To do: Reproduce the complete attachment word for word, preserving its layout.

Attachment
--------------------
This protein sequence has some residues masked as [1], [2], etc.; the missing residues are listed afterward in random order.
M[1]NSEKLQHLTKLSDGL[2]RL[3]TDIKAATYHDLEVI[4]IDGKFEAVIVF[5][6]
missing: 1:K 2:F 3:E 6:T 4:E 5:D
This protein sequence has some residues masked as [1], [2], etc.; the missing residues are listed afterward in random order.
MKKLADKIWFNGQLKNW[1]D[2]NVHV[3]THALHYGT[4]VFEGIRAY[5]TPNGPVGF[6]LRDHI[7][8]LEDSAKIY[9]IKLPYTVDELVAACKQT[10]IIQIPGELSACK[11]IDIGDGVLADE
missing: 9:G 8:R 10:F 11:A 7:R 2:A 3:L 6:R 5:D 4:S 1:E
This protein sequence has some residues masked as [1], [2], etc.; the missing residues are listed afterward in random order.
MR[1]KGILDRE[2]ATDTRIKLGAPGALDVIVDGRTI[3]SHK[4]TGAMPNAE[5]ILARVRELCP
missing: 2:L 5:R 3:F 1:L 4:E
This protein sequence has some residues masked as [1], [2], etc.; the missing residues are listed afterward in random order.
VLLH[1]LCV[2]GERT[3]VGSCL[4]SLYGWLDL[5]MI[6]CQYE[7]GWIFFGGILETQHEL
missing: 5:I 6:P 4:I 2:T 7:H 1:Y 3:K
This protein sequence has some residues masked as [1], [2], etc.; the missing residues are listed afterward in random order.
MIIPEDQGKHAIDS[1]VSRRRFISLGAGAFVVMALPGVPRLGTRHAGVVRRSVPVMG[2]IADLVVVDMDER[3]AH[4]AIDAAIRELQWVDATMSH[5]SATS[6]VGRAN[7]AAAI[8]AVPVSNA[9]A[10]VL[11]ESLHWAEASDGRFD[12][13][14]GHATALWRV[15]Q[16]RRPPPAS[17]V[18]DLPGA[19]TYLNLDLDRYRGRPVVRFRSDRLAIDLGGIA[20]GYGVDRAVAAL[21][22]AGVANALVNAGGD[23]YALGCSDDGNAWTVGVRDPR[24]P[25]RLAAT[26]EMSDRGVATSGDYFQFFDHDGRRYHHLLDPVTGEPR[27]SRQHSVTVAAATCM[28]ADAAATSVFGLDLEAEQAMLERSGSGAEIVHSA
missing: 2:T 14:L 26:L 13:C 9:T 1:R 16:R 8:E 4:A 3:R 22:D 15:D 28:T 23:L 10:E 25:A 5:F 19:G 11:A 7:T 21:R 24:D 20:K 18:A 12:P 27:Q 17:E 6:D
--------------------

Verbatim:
This protein sequence has some residues masked as [1], [2], etc.; the missing residues are listed afterward in random order.
M[1]NSEKLQHLTKLSDGL[2]RL[3]TDIKAATYHDLEVI[4]IDGKFEAVIVF[5][6]
missing: 1:K 2:F 3:E 6:T 4:E 5:D
This protein sequence has some residues masked as [1], [2], etc.; the missing residues are listed afterward in random order.
MKKLADKIWFNGQLKNW[1]D[2]NVHV[3]THALHYGT[4]VFEGIRAY[5]TPNGPVGF[6]LRDHI[7][8]LEDSAKIY[9]IKLPYTVDELVAACKQT[10]IIQIPGELSACK[11]IDIGDGVLADE
missing: 9:G 8:R 10:F 11:A 7:R 2:A 3:L 6:R 5:D 4:S 1:E
This protein sequence has some residues masked as [1], [2], etc.; the missing residues are listed afterward in random order.
MR[1]KGILDRE[2]ATDTRIKLGAPGALDVIVDGRTI[3]SHK[4]TGAMPNAE[5]ILARVRELCP
missing: 2:L 5:R 3:F 1:L 4:E
This protein sequence has some residues masked as [1], [2], etc.; the missing residues are listed afterward in random order.
VLLH[1]LCV[2]GERT[3]VGSCL[4]SLYGWLDL[5]MI[6]CQYE[7]GWIFFGGILETQHEL
missing: 5:I 6:P 4:I 2:T 7:H 1:Y 3:K
This protein sequence has some residues masked as [1], [2], etc.; the missing residues are listed afterward in random order.
MIIPEDQGKHAIDS[1]VSRRRFISLGAGAFVVMALPGVPRLGTRHAGVVRRSVPVMG[2]IADLVVVDMDER[3]AH[4]AIDAAIRELQWVDATMSH[5]SATS[6]VGRAN[7]AAAI[8]AVPVSNA[9]A[10]VL[11]ESLHWAEASDGRFD[12][13][14]GHATALWRV[15]Q[16]RRPPPAS[17]V[18]DLPGA[19]TYLNLDLDRYRGRPVVRFRSDRLAIDLGGIA[20]GYGVDRAVAAL[21][22]AGVANALVNAGGD[23]YALGCSDDGNAWTVGVRDPR[24]P[25]RLAAT[26]EMSDRGVATSGDYFQFFDHDGRRYHHLLDPVTGEPR[27]SRQHSVTVAAATCM[28]ADAAATSVFGLDLEAEQAMLERSGSGAEIVHSA
missing: 2:T 14:L 26:L 13:C 9:T 1:R 16:R 8:E 4:A 3:R 22:D 15:D 28:T 23:L 10:E 25:A 5:F 19:G 11:A 7:T 21:R 24:D 20:K 18:A 12:P 27:Q 17:E 6:D